Tuesday, September 27, 2011

Paul Krugman Despairs the Economics is Not a Science

Paul Krugman has devoted his career to economics and has won a Nobel Prize, but he fells that he is living through a "Dark Age" in which economics has unlearned the lessons of the past. He is really despondent. Here is the relevant piece from a post on his NY Times blog:
I’ve never liked the notion of talking about economic “science” — it’s much too raw and imperfect a discipline to be paired casually with things like chemistry or biology, and in general when someone talks about economics as a science I immediately suspect that I’m hearing someone who doesn’t know that models are only models. Still, when I was younger I firmly believed that economics was a field that progressed over time, that every generation knew more than the generation before.

The question now is whether that’s still true. In 1971 it was clear that economists knew a lot that they hadn’t known in 1931. Is that clear when we compare 2011 with 1971? I think you can actually make the case that in important ways the profession knew more in 1971 than it does now.

I’ve written a lot about the Dark Age of macroeconomics, of the way economists are recapitulating 80-year-old fallacies in the belief that they’re profound insights, because they’re ignorant of the hard-won insights of the past.

What I’d add to that is that at this point it seems to me that many economists aren’t even trying to get at the truth. When I look at a lot of what prominent economists have been writing in response to the ongoing economic crisis, I see no sign of intellectual discomfort, no sense that a disaster their models made no allowance for is troubling them; I see only blithe invention of stories to rationalize the disaster in a way that supports their side of the partisan divide. And no, it’s not symmetric: liberal economists by and large do seem to be genuinely wrestling with what has happened, but conservative economists don’t.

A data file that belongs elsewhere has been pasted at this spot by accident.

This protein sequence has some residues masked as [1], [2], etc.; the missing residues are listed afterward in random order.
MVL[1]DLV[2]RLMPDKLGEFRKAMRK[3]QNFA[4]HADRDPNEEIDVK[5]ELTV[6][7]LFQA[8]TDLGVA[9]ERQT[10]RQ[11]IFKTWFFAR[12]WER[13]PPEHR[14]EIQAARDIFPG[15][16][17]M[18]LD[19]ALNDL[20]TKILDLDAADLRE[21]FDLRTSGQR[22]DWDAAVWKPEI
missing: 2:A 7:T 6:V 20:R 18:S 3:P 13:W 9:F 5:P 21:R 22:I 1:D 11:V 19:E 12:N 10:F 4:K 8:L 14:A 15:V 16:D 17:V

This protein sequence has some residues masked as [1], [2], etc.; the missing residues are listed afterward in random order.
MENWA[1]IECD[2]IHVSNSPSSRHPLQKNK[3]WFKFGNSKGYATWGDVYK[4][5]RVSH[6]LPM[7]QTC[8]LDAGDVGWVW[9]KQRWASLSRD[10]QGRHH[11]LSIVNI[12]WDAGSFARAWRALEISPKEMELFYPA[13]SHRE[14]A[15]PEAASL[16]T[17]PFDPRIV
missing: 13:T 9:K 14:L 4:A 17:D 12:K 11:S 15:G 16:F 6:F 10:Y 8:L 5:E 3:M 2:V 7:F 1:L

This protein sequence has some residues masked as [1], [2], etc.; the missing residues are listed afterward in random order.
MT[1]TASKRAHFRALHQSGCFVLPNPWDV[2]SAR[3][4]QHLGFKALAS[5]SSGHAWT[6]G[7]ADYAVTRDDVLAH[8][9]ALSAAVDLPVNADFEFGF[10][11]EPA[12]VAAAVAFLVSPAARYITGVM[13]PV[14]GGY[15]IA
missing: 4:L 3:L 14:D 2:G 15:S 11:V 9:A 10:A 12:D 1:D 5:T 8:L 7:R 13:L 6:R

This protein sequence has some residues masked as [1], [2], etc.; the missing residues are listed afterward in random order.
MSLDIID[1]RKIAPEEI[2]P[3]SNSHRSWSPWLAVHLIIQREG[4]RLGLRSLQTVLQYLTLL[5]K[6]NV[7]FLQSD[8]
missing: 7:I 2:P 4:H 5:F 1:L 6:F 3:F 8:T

And all this makes me wonder what kind of an enterprise I’ve devoted my life to.
I'm stunned that the field has shown itself that incompetent in the face of the 2008 financial crisis. But the academics fell in love with their models, the math, and the simplifying assumptions required to make the math and the models work. They took their eye off what is critical to any real science: the facts. They've turned economics into a branch of theology where the divines of the field debate the number of angels dancing on the head of a pin. They've gotten away from the hard insights of Keynes from the Great Depression. Tragic.

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